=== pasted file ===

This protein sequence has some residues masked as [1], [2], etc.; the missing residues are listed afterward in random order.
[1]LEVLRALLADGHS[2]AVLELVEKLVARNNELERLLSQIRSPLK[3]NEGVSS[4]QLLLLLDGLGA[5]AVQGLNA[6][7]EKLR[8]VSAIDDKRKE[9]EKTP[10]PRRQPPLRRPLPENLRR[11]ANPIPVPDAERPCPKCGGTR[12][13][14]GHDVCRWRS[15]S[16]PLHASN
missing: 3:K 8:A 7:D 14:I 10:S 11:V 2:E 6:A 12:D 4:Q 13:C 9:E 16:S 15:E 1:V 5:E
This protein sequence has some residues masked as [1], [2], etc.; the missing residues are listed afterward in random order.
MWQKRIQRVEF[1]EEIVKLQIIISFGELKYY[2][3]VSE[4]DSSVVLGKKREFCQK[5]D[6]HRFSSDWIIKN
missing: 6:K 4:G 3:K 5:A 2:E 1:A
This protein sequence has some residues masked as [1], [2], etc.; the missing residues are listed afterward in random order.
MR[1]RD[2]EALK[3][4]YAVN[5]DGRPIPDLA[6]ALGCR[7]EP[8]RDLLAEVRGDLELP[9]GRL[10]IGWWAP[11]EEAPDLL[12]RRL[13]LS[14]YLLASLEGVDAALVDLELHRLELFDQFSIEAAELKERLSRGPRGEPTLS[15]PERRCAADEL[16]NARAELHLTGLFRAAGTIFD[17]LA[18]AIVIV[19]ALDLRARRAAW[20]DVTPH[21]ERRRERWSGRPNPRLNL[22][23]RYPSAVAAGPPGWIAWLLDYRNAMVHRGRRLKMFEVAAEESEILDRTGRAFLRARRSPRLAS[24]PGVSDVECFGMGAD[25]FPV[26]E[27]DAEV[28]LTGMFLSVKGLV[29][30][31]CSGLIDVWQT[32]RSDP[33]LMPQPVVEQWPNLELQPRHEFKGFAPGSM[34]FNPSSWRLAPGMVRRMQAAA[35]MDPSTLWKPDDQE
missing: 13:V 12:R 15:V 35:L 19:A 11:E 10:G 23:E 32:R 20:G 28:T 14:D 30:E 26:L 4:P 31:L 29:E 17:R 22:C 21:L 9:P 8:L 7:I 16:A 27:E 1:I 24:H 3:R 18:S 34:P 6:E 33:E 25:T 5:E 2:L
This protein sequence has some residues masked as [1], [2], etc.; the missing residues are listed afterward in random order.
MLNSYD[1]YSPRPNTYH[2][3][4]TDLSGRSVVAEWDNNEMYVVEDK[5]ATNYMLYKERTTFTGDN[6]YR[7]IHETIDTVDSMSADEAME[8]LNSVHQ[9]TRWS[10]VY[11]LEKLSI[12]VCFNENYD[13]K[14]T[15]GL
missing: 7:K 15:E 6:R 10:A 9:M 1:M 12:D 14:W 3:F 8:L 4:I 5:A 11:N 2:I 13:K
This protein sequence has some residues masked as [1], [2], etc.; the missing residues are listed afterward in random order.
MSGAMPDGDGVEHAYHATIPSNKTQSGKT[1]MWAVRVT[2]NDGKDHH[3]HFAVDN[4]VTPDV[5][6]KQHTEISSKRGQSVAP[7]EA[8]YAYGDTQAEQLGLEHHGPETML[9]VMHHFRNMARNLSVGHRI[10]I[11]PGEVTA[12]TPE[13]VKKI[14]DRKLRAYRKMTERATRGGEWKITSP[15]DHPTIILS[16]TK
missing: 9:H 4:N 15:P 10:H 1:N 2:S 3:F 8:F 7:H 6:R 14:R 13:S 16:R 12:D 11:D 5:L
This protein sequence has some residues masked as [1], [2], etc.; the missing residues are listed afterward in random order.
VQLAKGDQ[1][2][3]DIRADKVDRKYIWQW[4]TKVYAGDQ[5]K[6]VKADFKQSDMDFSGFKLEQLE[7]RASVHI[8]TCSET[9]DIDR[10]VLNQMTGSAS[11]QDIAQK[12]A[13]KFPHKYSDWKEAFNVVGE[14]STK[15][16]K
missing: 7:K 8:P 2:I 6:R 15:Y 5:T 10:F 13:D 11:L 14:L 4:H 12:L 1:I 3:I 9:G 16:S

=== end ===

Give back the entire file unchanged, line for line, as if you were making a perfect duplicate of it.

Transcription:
This protein sequence has some residues masked as [1], [2], etc.; the missing residues are listed afterward in random order.
[1]LEVLRALLADGHS[2]AVLELVEKLVARNNELERLLSQIRSPLK[3]NEGVSS[4]QLLLLLDGLGA[5]AVQGLNA[6][7]EKLR[8]VSAIDDKRKE[9]EKTP[10]PRRQPPLRRPLPENLRR[11]ANPIPVPDAERPCPKCGGTR[12][13][14]GHDVCRWRS[15]S[16]PLHASN
missing: 3:K 8:A 7:D 14:I 10:S 11:V 2:E 6:A 12:D 4:Q 13:C 9:E 16:S 15:E 1:V 5:E
This protein sequence has some residues masked as [1], [2], etc.; the missing residues are listed afterward in random order.
MWQKRIQRVEF[1]EEIVKLQIIISFGELKYY[2][3]VSE[4]DSSVVLGKKREFCQK[5]D[6]HRFSSDWIIKN
missing: 6:K 4:G 3:K 5:A 2:E 1:A
This protein sequence has some residues masked as [1], [2], etc.; the missing residues are listed afterward in random order.
MR[1]RD[2]EALK[3][4]YAVN[5]DGRPIPDLA[6]ALGCR[7]EP[8]RDLLAEVRGDLELP[9]GRL[10]IGWWAP[11]EEAPDLL[12]RRL[13]LS[14]YLLASLEGVDAALVDLELHRLELFDQFSIEAAELKERLSRGPRGEPTLS[15]PERRCAADEL[16]NARAELHLTGLFRAAGTIFD[17]LA[18]AIVIV[19]ALDLRARRAAW[20]DVTPH[21]ERRRERWSGRPNPRLNL[22][23]RYPSAVAAGPPGWIAWLLDYRNAMVHRGRRLKMFEVAAEESEILDRTGRAFLRARRSPRLAS[24]PGVSDVECFGMGAD[25]FPV[26]E[27]DAEV[28]LTGMFLSVKGLV[29][30][31]CSGLIDVWQT[32]RSDP[33]LMPQPVVEQWPNLELQPRHEFKGFAPGSM[34]FNPSSWRLAPGMVRRMQAAA[35]MDPSTLWKPDDQE
missing: 13:V 12:R 15:V 35:L 19:A 11:E 10:G 23:E 32:R 20:G 28:T 14:D 30:E 26:L 4:P 31:L 29:E 17:R 22:C 21:L 9:P 8:L 7:I 16:A 27:E 1:I 24:H 3:R 18:S 34:P 6:E 33:E 25:T 5:E 2:L
This protein sequence has some residues masked as [1], [2], etc.; the missing residues are listed afterward in random order.
MLNSYD[1]YSPRPNTYH[2][3][4]TDLSGRSVVAEWDNNEMYVVEDK[5]ATNYMLYKERTTFTGDN[6]YR[7]IHETIDTVDSMSADEAME[8]LNSVHQ[9]TRWS[10]VY[11]LEKLSI[12]VCFNENYD[13]K[14]T[15]GL
missing: 7:K 15:E 6:R 10:A 9:M 1:M 12:D 14:W 3:F 8:L 4:I 5:A 11:N 2:I 13:K
This protein sequence has some residues masked as [1], [2], etc.; the missing residues are listed afterward in random order.
MSGAMPDGDGVEHAYHATIPSNKTQSGKT[1]MWAVRVT[2]NDGKDHH[3]HFAVDN[4]VTPDV[5][6]KQHTEISSKRGQSVAP[7]EA[8]YAYGDTQAEQLGLEHHGPETML[9]VMHHFRNMARNLSVGHRI[10]I[11]PGEVTA[12]TPE[13]VKKI[14]DRKLRAYRKMTERATRGGEWKITSP[15]DHPTIILS[16]TK
missing: 9:H 4:N 15:P 10:H 1:N 2:S 3:F 8:F 7:H 6:R 14:R 13:S 16:R 12:D 11:D 5:L
This protein sequence has some residues masked as [1], [2], etc.; the missing residues are listed afterward in random order.
VQLAKGDQ[1][2][3]DIRADKVDRKYIWQW[4]TKVYAGDQ[5]K[6]VKADFKQSDMDFSGFKLEQLE[7]RASVHI[8]TCSET[9]DIDR[10]VLNQMTGSAS[11]QDIAQK[12]A[13]KFPHKYSDWKEAFNVVGE[14]STK[15][16]K
missing: 7:K 8:P 2:I 6:R 15:Y 5:T 10:F 13:D 11:L 14:L 4:H 12:L 1:I 3:I 9:G 16:S